Rough around the edges, but a fun summertime read for children.

READ REVIEW

Jasmin's Summer Wish

A picture book about what can happen when wishes come true.

During a particularly strong heat wave, young Jasmin’s friends grumble and wish for winter, but she’s ready to celebrate. In fact, she says, she wishes that the heat would last all year—and her wish, through unexplained means, comes true. The intense heat lasts into other seasons and for several years afterward. At first, Jasmin, who doesn’t seem to age over the course of her endless summer, is happy with these results. She still loves summer, the heat and the sun, but she eventually begins to get bored with summer activities; worse yet, the lack of natural change starts to affect the plant life. Overall, the book feels inconsistent, as it sporadically rhymes and switches between casual and formal voices. “As she walked past faded gardens, little Jasmin pieced together / how the city is affected by the changes to the weather” comes off as somewhat stilted compared to earlier, more dynamic language. However, the tone is consistently happy and light. The author pairs half pages of text with half-page, black-and-white cartoonish illustrations, or with full-page color scenes. Jasmin’s friends represent a diverse range of ethnicities, and their reactions are especially amusing in contrast to Jasmin’s enthusiasm; one scene, for example, shows them all seeking “refuge in the frozen food aisle.” The brightly colored illustrations, which emphasize large eyes and long hair, can be a bit awkward from time to time, but, for the most part, nicely capture the characters.

Rough around the edges, but a fun summertime read for children.

Pub Date: April 1, 2013

ISBN: 978-0982711583

Page Count: 30

Publisher: Wilderness House Press

Review Posted Online: June 19, 2013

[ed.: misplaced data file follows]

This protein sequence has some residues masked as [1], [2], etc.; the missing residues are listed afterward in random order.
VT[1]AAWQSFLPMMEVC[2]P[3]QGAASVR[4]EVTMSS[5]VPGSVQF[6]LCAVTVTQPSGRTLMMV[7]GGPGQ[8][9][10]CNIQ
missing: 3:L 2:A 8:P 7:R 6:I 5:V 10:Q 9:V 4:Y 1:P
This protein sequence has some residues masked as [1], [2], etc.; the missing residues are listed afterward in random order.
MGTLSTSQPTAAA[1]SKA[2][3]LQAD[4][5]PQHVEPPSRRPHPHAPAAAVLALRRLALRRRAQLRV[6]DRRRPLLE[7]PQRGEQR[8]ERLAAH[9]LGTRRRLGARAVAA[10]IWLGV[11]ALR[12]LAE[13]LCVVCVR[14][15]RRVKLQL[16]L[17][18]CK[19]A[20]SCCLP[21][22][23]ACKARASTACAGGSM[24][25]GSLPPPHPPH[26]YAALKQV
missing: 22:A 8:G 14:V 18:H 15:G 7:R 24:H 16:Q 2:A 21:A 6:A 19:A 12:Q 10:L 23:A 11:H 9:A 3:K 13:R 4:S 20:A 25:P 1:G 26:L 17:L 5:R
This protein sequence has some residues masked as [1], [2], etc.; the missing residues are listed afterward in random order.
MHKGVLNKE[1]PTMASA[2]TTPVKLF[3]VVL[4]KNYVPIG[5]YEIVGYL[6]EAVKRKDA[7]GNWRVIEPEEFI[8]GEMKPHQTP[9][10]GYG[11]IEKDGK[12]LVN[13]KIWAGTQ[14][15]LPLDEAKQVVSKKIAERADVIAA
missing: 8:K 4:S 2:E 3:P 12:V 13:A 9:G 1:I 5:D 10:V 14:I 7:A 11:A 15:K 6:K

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Playful, engaging, and full of opportunities for empathy—a raucous storytime hit.

THERE'S A MONSTER IN YOUR BOOK

From the There’s a…in Your Book series

Readers try to dislodge a monster from the pages of this emotive and interactive read-aloud.

“OH NO!” the story starts. “There’s a monster in your book!” The blue, round-headed monster with pink horns and a pink-tipped tail can be seen cheerfully munching on the opening page. “Let’s try to get him out,” declares the narrator. Readers are encouraged to shake, tilt, and spin the book around, while the monster careens around an empty background looking scared and lost. Viewers are exhorted to tickle the monster’s feet, blow on the page, and make a really loud noise. Finally, shockingly, it works: “Now he’s in your room!” But clearly a monster in your book is safer than a monster in your room, so he’s coaxed back into the illustrations and lulled to sleep, curled up under one page and cuddling a bit of another like a child with their blankie. The monster’s entirely cute appearance and clear emotional reactions to his treatment add to the interactive aspect, and some young readers might even resist the instructions to avoid hurting their new pal. Children will be brought along on the monster’s journey, going from excited, noisy, and wiggly to calm and steady (one can hope).

Playful, engaging, and full of opportunities for empathy—a raucous storytime hit. (Picture book. 2-7)

Pub Date: Sept. 5, 2017

ISBN: 978-1-5247-6456-2

Page Count: 32

Publisher: Random House

Review Posted Online: June 5, 2017

Kirkus Reviews Issue: June 15, 2017

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CINDERELLA

This companion piece to the other fairy tales Marcia Brown has interpreted (see Puss In Boots, 1952, p. 548 and others) has the smoothness of a good translation and a unique charm to her feathery light pictures. The pictures have been done in sunset colors and the spreads on each page as they illustrate the story have the cumulative effect of soft cloud banks. Gentle.

Pub Date: June 15, 1954

ISBN: 0684126761

Page Count: 40

Publisher: Scribner

Review Posted Online: Oct. 26, 2011

Kirkus Reviews Issue: June 15, 1954

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